Thursday, June 24, 2010
Dziekanski death sparked an RCMP image "crisis"
Internal documents released by the RCMP reveal the "public relations crisis" the Mounties faced following the death of Robert Dziekanski at Vancouver airport.
The documents, released by the force Wednesday after an access to information request, highlight negative reaction from media and members of the public following a report by former RCMP complaints commissioner Paul Kennedy last December.
In that report, Kennedy said the actions of the four officers involved in Dziekanski's death were "inappropriate" and their subsequent explanations not credible.
Following Kennedy's report, RCMP Insp. Tim Shields authored an internal document that said the force's lack of response and criticism of the complaints commissioner for releasing the report at all did not sit well with the public.
"The RCMP response to the media has resulted in a further magnification of the public relations crisis the RCMP currently faces in relation to the incident," Shields wrote.
"This was demonstrated not only by scathing headlines but also by emails sent from the public to the [RCMP] E Division website account, as well as comments from the public posted on media websites and talk radio."
The six-page internal document features an email from one member of the public who says while they are "normally a supporter of the RCMP," the force's conduct has left them "ashamed" and "embarrassed."
"I am sorry to say that the RCMP have lost my loyalty and support and now need to do a lot more to regain it," the email reads.
The internal document also features a number of media accounts that are critical of the force's response, or lack thereof, to Kennedy's report and to the Dziekanski case in general.
The RCMP also released photocopies Wednesday of a media communications workshop held for members of the force.
Among the slides is one titled: "Public image of police. Should we care?" The slide examines policing by consent and solving crimes with help from the public.
Another slide says RCMP media relations officers must admit mistakes. That line is the only one in the presentation capped with an exclamation point.
RCMP spokesmen handling the Dziekanski case admitted at a public inquiry into his death that they made mistakes when issuing information to members of the media and didn't immediately correct them.
A report from that public inquiry was released last week and found the four RCMP officers who confronted Dziekanski used too much force when they stunned him several times with a Taser and then lied about what happened.
RCMP Commissioner William Elliott held a lengthy news conference to discuss the matter hours after the report was released.
He said there have been many changes since Dziekanski's death, including policy shifts to ensure officers are warned there is a risk of death with conducted energy weapons such as Tasers and an emphasis on using the least amount of force necessary.
The report by former B.C. judge Thomas Braidwood prompted the B.C. government to appoint a special prosecutor to reconsider criminal charges against the four Mounties.
The province's Criminal Justice Branch said in December 2008 that the officers acted reasonably in the circumstances and wouldn't be charged.
Dziekanski's mother filed a wrongful death lawsuit last year against the RCMP and others, but settled the case in April after receiving a public apology from the force and an undisclosed financial settlement.
RCMP Commissioner William Elliott acknowledged Friday that the force failed at many levels in the Robert Dziekanski case and said investigations of incidents involving Mounties will be turned over to B.C.'s civilian oversight body.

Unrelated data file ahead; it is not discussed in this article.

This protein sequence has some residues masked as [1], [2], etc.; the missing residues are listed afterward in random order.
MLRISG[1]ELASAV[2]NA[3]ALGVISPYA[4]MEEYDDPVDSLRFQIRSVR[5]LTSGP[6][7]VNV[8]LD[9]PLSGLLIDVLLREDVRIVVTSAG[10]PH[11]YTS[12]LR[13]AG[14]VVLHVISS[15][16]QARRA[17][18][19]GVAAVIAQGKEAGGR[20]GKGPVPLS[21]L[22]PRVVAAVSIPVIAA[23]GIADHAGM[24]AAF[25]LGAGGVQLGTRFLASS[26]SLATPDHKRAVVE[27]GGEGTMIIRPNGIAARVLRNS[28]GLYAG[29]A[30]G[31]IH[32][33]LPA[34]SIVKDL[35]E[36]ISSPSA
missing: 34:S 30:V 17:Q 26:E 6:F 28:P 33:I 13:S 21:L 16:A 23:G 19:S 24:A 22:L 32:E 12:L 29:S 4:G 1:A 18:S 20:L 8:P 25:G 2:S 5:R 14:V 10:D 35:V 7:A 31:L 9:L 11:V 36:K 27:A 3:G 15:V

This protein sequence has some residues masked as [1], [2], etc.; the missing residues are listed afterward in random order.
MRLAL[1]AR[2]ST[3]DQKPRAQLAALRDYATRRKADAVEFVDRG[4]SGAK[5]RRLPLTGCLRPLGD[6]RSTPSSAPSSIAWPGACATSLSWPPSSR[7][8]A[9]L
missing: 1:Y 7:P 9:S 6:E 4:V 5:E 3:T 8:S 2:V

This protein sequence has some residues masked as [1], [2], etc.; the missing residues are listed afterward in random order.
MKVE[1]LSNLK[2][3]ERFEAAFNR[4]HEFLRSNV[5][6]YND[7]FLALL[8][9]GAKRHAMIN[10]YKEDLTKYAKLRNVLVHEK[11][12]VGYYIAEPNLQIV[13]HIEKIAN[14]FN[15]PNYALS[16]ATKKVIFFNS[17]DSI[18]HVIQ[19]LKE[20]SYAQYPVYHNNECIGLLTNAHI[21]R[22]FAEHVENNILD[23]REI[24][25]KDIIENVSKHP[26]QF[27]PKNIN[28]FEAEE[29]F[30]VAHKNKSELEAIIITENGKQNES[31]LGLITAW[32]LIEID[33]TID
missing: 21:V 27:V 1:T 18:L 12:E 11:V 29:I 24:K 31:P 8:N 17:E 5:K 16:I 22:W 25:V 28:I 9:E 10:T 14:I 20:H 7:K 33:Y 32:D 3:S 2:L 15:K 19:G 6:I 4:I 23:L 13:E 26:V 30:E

"It is clear that our policies and training in place at the time were deficient," Elliott said a few hours after the release of the final report from the inquiry into the death of Dziekanski at Vancouver International Airport in October 2007.
The Polish immigrant died after he was confronted by four RCMP officers responding to reports of an enraged man throwing furniture in the international arrivals area. The officers fired a Taser stun gun at him five times and then restrained him on the airport floor, where he died within minutes.
"This tragic case is, at its heart, a story of shameful conduct by a few officers," retired B.C. Court of Appeal judge Thomas Braidwood wrote in the report.
Elliot admitted that the officers did not do enough to help Dziekanski.
"We acknowledge that the actions of our members who dealt with Mr. Dziekanski also fell short," Elliott said. "Our officers did not take enough time to try and de-escalate the situation and did not provide an appropriate level of care to Mr. Dziekanski."
Elliott said there have been many changes in the aftermath of his death, including policy changes to ensure officers are warned there is a risk of death with conducted energy weapons such as Tasers and an emphasis on using the least amount of force necessary.
"We hope that the actions we have taken to date, including our apology and our settlement with Mrs. Cisowski [Dziekanski's mother], contribute to the healing process and to public trust in the RCMP," Elliott said.
"While nothing can bring back Mr. Dziekanski, it is our hope that our ongoing efforts will help prevent future tragedies from occurring."
The report follows an exhaustive inquiry that spent much of last year hearing from more than 90 witnesses.
Federal Public Safety Minister Vic Toews did not commit to any of the recommendations right away. Toews issued a statement welcoming the report and said his government will take the time necessary for a careful review before commenting.
Dziekanski, who didn't speak English, arrived in Vancouver after a long flight from Poland and spent 10 hours in the airport before he eventually cleared customs. Unable to find his mother or communicate with anyone, Dziekanski began throwing furniture in the airport's international terminal.
Several onlookers called 911 and one witness started filming the scene on his video camera.
The four RCMP officers were told by a 911 operator to expect a drunk suspect. Within seconds of their arrival, one of them fired the Taser, pulling the trigger five times in total, mostly after Dziekanski had fallen to the ground.
Dziekanski's mother filed a wrongful death lawsuit last year against the RCMP and others, but settled the case this past April after receiving a public apology from the force and an undisclosed financial settlement.
The 470-page report is entitled "Why? The Robert Dziekanski Tragedy," after the final word uttered by Dziekanski in Polish before he collapsed and died.